The law clerk accused of impersonating a judge has been indicted by a Cook County grand jury, her attorney said Thursday.
Rhonda Crawford was indicted Wednesday, said Victor Henderson, who took the unusual step of announcing the allegations against his client in advance of charges being announced by the Cook County state’s attorney’s office.
Crawford, who is on the November ballot for the first judicial subcircuit vacancy, said last month that she regretted “the day it happened” — referring to the impersonation incident — but still defended herself, saying she never proclaimed herself a judge.
Henderson blamed the decision to charge his client on Democratic politics and vowed Crawford “will continue to fight the good fight and win the election.”
Henderson said he does not know the specific charges brought against Crawford, and the office of Cook County State’s Attorney Anita Alvarez would not confirm the indictment.
The Chicago Daily Law Bulletin reported that Crawford was charged with official misconduct by a public employee, a felony. She also faces on misdemeanor charge of false personation of a public employee.
“We have no comment at this time,” Sally Daly, a spokeswoman for Alvarez, said Thursday afternoon.
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Last week, it was revealed that the Attorney Registration and Disciplinary Commission had asked the Illinois Supreme Court to immediately suspend Crawford’s law license.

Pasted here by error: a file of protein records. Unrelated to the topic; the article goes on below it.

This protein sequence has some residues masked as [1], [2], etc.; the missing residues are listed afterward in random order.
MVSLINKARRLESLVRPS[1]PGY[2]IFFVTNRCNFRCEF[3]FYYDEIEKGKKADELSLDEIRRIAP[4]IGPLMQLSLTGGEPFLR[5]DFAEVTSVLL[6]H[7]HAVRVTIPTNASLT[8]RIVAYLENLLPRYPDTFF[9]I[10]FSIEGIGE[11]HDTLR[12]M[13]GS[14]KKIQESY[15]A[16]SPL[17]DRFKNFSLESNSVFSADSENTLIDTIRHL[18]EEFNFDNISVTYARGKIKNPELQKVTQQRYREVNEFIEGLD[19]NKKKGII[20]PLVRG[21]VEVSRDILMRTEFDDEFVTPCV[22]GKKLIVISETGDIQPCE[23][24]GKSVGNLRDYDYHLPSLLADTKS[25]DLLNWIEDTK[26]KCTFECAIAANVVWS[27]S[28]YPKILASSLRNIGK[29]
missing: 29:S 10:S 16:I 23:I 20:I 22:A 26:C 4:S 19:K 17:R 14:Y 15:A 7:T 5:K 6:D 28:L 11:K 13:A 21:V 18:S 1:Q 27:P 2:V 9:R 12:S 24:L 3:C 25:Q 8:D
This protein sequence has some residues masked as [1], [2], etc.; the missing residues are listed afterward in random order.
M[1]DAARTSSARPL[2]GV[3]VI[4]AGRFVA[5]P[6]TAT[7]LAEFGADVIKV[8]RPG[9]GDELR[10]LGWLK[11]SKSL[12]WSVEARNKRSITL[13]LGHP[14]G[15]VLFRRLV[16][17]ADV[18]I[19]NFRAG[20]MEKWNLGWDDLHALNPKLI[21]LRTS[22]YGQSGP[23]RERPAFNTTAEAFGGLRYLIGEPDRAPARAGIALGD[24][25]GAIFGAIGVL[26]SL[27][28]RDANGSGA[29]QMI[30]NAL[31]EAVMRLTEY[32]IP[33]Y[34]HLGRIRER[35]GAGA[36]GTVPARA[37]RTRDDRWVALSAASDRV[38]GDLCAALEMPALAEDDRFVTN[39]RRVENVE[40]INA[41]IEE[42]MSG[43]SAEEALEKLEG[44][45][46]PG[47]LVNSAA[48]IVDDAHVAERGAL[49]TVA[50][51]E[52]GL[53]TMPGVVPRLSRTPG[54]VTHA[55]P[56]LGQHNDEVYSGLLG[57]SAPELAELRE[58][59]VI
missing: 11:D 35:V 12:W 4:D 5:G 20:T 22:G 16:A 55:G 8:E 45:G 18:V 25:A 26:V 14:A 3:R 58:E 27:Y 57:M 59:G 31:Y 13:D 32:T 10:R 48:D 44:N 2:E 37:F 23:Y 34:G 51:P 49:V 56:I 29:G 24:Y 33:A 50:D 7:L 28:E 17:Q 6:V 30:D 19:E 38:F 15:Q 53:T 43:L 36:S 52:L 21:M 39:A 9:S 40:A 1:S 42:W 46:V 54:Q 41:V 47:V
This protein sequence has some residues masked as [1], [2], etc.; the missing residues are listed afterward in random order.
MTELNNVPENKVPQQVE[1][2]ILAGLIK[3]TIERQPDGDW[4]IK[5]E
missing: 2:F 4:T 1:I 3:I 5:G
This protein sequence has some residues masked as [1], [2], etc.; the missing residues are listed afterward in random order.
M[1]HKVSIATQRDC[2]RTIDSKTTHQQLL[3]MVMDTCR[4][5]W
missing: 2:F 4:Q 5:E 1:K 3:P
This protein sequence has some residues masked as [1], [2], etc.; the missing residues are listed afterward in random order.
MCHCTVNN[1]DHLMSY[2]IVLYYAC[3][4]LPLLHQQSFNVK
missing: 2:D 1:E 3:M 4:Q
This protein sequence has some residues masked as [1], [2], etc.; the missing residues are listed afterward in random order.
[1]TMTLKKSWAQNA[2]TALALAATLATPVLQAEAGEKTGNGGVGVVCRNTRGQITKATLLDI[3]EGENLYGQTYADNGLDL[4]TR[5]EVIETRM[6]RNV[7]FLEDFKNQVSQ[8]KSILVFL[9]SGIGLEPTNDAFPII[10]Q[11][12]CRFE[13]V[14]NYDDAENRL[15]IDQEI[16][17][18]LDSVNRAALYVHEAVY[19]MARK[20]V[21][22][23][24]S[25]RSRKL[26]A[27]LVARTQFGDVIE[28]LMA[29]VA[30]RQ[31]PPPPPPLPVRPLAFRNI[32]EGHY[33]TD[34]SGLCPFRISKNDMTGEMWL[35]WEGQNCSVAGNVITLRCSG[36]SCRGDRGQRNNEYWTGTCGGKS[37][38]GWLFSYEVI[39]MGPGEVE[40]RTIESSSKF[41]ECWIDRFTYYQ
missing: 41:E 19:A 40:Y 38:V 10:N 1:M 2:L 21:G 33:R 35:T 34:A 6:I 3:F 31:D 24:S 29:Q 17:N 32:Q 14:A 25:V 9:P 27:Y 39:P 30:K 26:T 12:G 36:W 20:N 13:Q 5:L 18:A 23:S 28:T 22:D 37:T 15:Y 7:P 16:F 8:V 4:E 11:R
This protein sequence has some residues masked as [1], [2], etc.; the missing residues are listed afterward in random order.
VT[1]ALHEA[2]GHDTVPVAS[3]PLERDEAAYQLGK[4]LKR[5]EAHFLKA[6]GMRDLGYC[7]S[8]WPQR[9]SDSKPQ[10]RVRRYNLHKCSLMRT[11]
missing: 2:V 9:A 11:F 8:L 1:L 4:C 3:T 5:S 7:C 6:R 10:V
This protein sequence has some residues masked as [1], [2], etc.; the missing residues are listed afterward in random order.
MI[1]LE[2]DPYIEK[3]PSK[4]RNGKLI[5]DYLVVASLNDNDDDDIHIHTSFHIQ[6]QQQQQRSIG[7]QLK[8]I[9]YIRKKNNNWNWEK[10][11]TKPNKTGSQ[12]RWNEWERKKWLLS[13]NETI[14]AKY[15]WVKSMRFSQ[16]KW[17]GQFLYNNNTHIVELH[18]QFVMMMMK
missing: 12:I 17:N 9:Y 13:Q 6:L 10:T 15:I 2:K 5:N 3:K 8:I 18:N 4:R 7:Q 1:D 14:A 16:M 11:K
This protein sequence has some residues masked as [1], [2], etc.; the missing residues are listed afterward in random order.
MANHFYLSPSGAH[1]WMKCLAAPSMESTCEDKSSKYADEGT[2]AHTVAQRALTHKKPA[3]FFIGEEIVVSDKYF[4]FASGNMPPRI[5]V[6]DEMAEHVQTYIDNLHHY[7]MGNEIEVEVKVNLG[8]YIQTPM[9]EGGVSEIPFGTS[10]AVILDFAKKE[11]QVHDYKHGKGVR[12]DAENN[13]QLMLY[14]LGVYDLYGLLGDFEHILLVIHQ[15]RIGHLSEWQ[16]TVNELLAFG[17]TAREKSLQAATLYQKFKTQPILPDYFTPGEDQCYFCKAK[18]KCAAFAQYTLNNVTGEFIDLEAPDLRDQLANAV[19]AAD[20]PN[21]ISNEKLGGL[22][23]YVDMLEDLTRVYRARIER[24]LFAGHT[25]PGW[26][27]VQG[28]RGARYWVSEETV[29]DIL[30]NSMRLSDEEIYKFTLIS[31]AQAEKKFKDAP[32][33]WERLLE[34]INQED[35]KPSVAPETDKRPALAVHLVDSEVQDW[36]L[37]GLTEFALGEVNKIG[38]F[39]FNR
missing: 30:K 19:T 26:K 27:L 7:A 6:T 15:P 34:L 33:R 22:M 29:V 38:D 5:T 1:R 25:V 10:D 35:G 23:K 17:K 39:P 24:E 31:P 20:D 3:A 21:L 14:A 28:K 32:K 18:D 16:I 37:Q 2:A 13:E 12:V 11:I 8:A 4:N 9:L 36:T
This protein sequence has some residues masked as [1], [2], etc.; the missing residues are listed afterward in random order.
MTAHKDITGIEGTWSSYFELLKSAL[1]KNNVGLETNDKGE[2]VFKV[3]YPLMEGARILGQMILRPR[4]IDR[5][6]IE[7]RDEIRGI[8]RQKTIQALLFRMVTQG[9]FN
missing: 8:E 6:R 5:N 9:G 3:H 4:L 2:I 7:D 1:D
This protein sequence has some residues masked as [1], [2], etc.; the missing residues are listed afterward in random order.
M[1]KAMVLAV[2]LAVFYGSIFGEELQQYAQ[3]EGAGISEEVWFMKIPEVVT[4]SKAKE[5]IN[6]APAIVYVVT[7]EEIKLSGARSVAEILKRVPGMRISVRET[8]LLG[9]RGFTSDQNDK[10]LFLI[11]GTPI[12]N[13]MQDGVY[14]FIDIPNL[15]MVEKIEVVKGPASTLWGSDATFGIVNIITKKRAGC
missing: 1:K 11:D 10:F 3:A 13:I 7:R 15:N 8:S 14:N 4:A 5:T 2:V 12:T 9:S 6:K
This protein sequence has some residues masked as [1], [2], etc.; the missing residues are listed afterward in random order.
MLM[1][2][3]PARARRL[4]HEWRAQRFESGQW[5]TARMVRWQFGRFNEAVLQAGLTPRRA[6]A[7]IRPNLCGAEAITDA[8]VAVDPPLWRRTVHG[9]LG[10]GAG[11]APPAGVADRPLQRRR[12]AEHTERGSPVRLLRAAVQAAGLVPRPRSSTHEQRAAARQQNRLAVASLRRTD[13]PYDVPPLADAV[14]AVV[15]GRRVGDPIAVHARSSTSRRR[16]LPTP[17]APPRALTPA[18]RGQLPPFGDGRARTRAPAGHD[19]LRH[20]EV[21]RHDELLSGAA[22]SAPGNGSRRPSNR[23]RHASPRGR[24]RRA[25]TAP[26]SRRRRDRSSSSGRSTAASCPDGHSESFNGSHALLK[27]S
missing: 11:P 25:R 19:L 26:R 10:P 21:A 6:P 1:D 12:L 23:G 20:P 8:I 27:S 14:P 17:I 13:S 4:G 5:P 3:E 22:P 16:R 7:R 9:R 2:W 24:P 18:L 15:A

Crawford, a former nurse turned lawyer, also said it was Cook County Judge Valerie E. Turner’s idea that she put on the robe and sit on the bench for a bit.
“And at the urging of a respected judge, I put on her robe, and I sat in her chair,” Crawford said at a news conference her lawyer convened. “The Judge stood over me the entire time, while she decided the last three cases on her court call. I was always under the direction of the judge.”
Turner has not been charged.
This past August, Cook County Chief Judge Tim Evans fired Crawford after learning of her alleged conduct at the Markham courthouse.
Crawford been employed as a law clerk since August 2011.
Crawford has refused to withdraw her name on the ballot. Maryam Ahmad, a municipal judge in the Fourth District, is running for the same seat that Crawford is seeking as a write-in.
Earlier this month, the Attorney Registration and Disciplinary Commission filed the petition for interim suspension of Crawford’s law license and argued that she should be barred from taking the judicial oath of office or assuming the office of judge “for having engaged in conduct which threatens irreparable harm to the public.”
The ARDC also filed a three-count complaint against Crawford alleging dishonesty, criminal conduct by impersonating a public officer and making false statements in a disciplinary investigation.
The complaint alleges that on noon on Aug. 11, Turner introduced Crawford to the Dolton village prosecutor by asking: “Have you met Judge Crawford?”
Crawford did not correct Turner, according to the ARDC.
After an hour, Turner announced to Courtroom 098 that “‘We’re going to switch judges’ and gave her judicial robe to [Crawford],” the ARDC alleges.
Crawford again allegedly did not correct Turner.
At one point, after the Dolton prosecutor made a motion to continue a case, Crawford asked Turner “Can I deny his motion?” to which Turner responded: “Yes, you can deny the motion,” according to the ARDC.
After Crawford ruled on the traffic cases, she returned Turner’s robe, according to the ARDC.
Afterward, a court officer offered his congratulations to Crawford on her judgeship and asked her if she would be assigned to the Markham courthouse, the complaint says.
Crawford didn’t tell the officer she wasn’t a judge, the ARDC said. Instead, she allegedly told him she would likely be assigned downtown.